Two bits of control information control the operation of each stage of the DB bus. The logic at each stage of the DB bus responds to these signals as follows:
|Control || |
|Signals ||Behavior of each DB bus stage |
|00 ||Test signals from BIST engine or other signals pass |
| ||directly thorough this stage of bus and go to the next stage |
|10 ||Functional data from FP associated FP block past to DB |
| ||bus and this data goes to the next stage of the DB bus |
|01 ||Signals from the prior stage of the DB bus go the |
| ||associated FP block rather than to the next stage. BIST |
| ||data from the DAL in the associated FP block is provided |
| ||to the next stage of the DQ bus. |
Thus, the two control bits determine if the data on the DB bus follows the path shown in FIG. 2B
or if the data follows the path shown in FIG. 2C
FIG. 3 shows a block diagram of the relevant parts of a FP block such as block 114. Each floor plan block has certain conventional functional logic 302. This functional logic is the main function of each block, but it is not relevant to the present invention. Each floor plan block is provided with a DAL block. DAL is an abbreviation which stands for “Design-for-Test Assist Logic”.
In FIG. 3 the DAL logic is designated 304. The parts of floor plan blocks that are primarily relevant to the present invention include one or more memory arrays such as arrays 306 and 308 and DAL logic block 304.
The present invention is directed to testing memory arrays, such as memory arrays 306 and 308, that exist in various floor plan blocks. An integrated circuit chip can include tens, hundreds and even thousands of floor plan blocks that contain memory arrays. With the present invention, the memory arrays on the IC may have a variety of latencies, widths and depths. The BIST issues standard commands to all the floor plan blocks. The DAL in each floor plan block adapts the commands from the BIST to the particular arrays in the associated block.
The DAL logic 304 is connected to the DB bus and it receives input signals from the associated stage on the DB bus as shown in FIG. 2A. It also can provide data and control signal to the associated stage of DB bus logic. A block diagram of the relevant parts of a representative DAL logic block 114 is shown in FIG. 4.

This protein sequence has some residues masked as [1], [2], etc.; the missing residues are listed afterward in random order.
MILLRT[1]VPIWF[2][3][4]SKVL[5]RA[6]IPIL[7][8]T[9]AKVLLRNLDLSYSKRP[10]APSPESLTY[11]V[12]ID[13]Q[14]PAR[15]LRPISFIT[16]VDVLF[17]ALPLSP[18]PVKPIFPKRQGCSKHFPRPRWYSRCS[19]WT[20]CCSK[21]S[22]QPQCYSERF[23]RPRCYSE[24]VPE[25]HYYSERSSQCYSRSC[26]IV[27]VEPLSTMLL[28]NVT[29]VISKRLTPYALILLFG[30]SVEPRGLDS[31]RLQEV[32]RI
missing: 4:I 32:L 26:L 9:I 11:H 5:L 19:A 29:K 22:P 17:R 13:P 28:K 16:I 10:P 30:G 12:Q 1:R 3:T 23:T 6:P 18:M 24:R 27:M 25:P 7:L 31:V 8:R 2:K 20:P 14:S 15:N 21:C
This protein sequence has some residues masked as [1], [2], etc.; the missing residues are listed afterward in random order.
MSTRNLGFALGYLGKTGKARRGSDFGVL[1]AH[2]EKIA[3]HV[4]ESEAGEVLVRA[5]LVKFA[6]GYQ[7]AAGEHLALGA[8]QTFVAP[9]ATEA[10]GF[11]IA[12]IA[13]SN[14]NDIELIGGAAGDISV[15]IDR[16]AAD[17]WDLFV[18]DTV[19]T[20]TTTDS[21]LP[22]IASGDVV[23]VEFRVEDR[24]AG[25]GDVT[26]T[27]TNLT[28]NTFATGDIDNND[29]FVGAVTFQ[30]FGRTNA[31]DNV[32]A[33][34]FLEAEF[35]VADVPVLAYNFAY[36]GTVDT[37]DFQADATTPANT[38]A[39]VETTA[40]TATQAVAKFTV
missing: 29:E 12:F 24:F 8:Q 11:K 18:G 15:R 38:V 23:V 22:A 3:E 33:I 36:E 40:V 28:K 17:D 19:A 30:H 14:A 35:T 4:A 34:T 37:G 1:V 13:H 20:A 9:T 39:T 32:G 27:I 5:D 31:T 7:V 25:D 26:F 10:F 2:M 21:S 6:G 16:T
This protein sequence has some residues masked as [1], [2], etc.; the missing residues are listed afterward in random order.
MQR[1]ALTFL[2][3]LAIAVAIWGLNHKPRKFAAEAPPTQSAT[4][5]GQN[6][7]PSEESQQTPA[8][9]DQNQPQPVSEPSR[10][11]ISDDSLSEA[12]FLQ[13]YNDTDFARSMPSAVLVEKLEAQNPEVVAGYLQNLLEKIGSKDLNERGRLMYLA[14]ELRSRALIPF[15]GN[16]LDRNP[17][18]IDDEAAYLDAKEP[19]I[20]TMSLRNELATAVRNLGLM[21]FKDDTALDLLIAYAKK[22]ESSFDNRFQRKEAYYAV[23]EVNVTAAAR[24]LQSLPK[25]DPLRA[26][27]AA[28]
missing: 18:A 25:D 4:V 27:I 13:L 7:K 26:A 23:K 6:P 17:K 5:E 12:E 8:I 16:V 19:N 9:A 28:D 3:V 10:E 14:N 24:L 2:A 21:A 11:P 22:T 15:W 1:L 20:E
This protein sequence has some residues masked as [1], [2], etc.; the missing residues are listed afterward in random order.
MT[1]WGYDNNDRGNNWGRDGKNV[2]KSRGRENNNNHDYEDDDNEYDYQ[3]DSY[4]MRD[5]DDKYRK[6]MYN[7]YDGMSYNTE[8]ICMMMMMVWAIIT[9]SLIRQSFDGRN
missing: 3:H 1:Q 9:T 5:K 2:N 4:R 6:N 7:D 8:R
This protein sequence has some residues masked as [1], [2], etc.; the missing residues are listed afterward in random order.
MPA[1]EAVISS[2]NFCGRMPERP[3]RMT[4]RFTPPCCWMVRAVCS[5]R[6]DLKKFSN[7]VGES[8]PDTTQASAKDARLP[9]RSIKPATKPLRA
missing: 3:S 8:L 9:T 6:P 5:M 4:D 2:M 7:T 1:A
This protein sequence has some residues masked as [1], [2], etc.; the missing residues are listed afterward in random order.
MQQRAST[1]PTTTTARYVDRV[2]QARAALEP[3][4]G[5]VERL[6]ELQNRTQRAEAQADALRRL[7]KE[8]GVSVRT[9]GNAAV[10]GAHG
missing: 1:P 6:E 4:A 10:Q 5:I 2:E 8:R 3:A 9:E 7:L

As illustrated in FIG. 3, each DAL block has a input bus connected to the DB bus and an output bus connected to the DB Bus. The DAL logic also provides a control signal to the DB bus gating logic. The DAL block provides data to and it receives data from the RA arrays. The DAL blocks contain registers that contain values that are used to stage the control signals such that the data read from an associated array is aligned with the control signals thereby providing the appropriate latency for the array. The control signals for the RAs are not shown since they are conventional.
Each memory array on the integrated chip 100 is assigned an ID (termed an RA address). As illustrated in FIG. 4, each DAL block has logic to detect the RA address of the associated memory arrays when such an address appears on the DB bus. When the RA address of a block appears on the DB bus, along with he appropriate control signals, a test of the associated RAs is initiated as will be described.
As illustrated in FIG. 4, each DAL block has a register 402 to receive data from the DB bus, logic 404 to detect the associated RA addresses, a Data output register for data going to the DB bus, registers 410 and 412 to send and receive data from the associated RAs, registers which store values used to ensure that the control information sent to the comparator is aligned with the data read from the associated RAs. The operation of the DAL blocks will be described later with respect to FIG. 6.
As shown in FIG. 5, the DB bus includes lines to transmit an instruction, an array address, data and a BIST control bit. The exact number of lines for each section of the bus is a matter of engineering design considering the number of arrays on the chip, the size of the arrays and various other aspects of the circuitry on the chip.